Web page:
A Case For Standardizing Password Security

A Case For Standardizing Password Security

By Brian Neal
Copyright © 2012

In the past few years, we’ve seen an increasing number of attacks against online services, often resulting in theft of user databases. Concurrently, services themselves are multiplying with breakneck pace, from Facebook and Reddit to Farmville, Amazon, and e-trade, our social and financial lives are increasingly lived online.

And while this is an emerging community, it’s not that new and we’ve seen some unfortunate mishaps when it comes to security:

  • Service frameworks are increasingly complex and difficult to secure – either due to insufficient testing and/or a lack of code audits
  • Compromised services often result in the theft of poorly secured user databases
  • Relatively few users have secure, unique passwords

Given the proliferation of online services and their associated user accounts, it’s practically impossible to avoid an attack in which your personal information may be stolen.  Consider some recent exploits:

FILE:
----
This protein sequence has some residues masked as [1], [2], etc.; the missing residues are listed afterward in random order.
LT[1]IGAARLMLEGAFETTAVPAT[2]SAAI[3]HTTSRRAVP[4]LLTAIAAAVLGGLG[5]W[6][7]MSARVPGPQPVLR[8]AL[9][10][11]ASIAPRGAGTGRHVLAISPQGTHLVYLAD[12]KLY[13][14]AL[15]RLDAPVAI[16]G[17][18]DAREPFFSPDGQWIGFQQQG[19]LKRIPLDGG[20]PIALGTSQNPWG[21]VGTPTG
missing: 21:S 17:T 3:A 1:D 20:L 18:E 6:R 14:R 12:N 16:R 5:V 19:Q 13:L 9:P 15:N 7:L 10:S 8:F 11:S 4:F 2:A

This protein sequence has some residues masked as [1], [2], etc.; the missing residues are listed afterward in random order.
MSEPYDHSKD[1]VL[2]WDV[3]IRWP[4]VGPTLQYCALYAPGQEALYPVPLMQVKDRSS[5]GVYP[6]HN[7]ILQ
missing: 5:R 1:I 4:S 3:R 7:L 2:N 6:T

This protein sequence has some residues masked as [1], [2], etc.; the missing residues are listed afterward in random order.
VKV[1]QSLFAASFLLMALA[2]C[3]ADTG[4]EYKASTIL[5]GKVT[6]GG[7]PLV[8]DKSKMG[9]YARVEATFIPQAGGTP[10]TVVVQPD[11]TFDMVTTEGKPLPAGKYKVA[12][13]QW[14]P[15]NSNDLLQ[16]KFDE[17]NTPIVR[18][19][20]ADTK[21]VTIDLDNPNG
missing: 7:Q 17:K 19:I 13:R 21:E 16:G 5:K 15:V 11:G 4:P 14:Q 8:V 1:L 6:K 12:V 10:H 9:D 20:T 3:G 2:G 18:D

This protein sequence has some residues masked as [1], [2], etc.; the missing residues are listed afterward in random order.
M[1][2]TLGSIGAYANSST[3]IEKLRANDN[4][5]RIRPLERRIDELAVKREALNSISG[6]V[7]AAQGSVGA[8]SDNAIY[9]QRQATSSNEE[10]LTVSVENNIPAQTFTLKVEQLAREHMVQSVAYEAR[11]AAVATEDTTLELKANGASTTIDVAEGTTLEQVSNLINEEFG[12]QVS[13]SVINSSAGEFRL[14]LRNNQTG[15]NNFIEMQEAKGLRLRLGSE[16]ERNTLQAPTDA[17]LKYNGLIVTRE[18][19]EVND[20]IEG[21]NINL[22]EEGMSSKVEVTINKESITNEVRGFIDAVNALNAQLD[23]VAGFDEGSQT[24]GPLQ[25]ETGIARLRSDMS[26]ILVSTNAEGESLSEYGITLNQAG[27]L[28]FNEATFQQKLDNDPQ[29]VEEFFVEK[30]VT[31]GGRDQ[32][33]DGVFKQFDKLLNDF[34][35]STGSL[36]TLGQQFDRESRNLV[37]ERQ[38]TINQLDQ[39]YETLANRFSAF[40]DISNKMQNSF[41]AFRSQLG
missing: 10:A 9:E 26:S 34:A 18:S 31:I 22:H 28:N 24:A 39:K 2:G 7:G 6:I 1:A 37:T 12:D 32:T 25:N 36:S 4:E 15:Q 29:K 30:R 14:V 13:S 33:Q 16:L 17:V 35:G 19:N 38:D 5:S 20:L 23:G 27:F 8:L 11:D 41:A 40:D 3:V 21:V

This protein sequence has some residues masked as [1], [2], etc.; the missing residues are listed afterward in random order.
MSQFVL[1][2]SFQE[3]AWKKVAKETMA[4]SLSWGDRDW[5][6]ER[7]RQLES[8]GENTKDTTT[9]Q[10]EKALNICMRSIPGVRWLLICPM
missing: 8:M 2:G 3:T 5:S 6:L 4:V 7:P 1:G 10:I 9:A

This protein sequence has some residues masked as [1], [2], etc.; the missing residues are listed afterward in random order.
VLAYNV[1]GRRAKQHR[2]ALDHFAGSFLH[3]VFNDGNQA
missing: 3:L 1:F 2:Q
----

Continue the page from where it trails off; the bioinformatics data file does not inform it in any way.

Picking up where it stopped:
• Sony Playstation Network (2011)
  • Steam (2011)
  • Epsilon (2011)
  • Gawker (2010)
  • Network Solutions (2009)

Not only have these services and many others been breached due to vulnerabilities in deployed software and/or operations, but they’ve also shown that most services do not adequately secure user credentials and information. In perhaps the most egregious example, Gawker silently truncated passwords at 8 characters and then stored them as an unsalted hash, for which rainbow tables were conveniently available. In this case, even if a user is diligent, and has created a sufficiently long and secure password, he or she is still vulnerable due to a poor technical implementation by the service provider.

One can rightly make the case that the ball is in the user’s court, and the only secure password is a unique one used once per site, managed through a centralized password database like KeePass or LastPass. And I think that’s a good case to make, but I don’t want to let service providers and software engineers off the hook just yet – I think we can do a much better job and I’d like to address three points in particular: